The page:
What is your most memorable concert experience?

Pavarotti in Hyde Park. Princess Diana was there in the pouring rain and we were recorded for Decca. It was part of my trial period for the Philharmonia so I felt a lot of pressure especially as I had a big solo to play from Tosca.

As a musician, what is your definition of success?

Feeling that I’ve done the music justice

What do you consider to be the most important ideas and concepts to impart to aspiring musicians?

Leave ego behind as much as possible and serve the music.

Where would you like to be in 10 years’ time?

In the sunshine

What is your idea of perfect happiness?

A great meal with fine wine with my family

What is your most treasured possession?

My Grandmother’s biscuit tin

What is your present state of mind?

Semi mental

Michael Whight performs with The Lisney Trio in Messiaen’s Quartet for the End of Time at the Purcell Room at London’s Southbank Centre on Monday 9 March. The programme also includes Beethoven’s ‘Archduke’ Trio. Further information and tickets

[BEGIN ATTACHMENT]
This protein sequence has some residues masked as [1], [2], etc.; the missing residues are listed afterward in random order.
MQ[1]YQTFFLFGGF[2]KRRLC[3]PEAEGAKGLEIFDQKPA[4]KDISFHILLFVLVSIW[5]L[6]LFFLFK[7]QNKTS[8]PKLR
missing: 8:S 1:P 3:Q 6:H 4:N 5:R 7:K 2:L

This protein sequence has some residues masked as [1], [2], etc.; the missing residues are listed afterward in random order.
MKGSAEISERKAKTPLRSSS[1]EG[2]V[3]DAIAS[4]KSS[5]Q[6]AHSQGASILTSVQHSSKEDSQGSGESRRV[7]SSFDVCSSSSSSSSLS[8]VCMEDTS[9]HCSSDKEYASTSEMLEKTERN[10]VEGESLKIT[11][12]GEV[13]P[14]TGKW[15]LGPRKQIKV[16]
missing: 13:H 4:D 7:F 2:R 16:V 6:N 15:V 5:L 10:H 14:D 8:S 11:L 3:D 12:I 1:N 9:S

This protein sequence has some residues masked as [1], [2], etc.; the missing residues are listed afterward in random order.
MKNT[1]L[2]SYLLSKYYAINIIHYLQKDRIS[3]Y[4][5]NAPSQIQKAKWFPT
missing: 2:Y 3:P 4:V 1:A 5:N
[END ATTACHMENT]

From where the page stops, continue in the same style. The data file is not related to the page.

Michael Whight has a varied career as an orchestral player, soloist, chamber musician, recording engineer and producer, conductor and teacher.

A former Principal Clarinetist with the Philharmonia Orchestra and Royal Philharmonic Orchestra, he has also played guest Principal with all the London orchestras as well as the Royal Concertgebouw Orchestra, Chamber Orchestra of Europe and Gothenburg Symphony Orchestra. Conductors he has worked with include Giulini, Maazel, Abbado, Levine, Ashkenazy, Sawallich, Sinopoli, Salonen, Sanderling, Svetlanov, and Harnoncourt.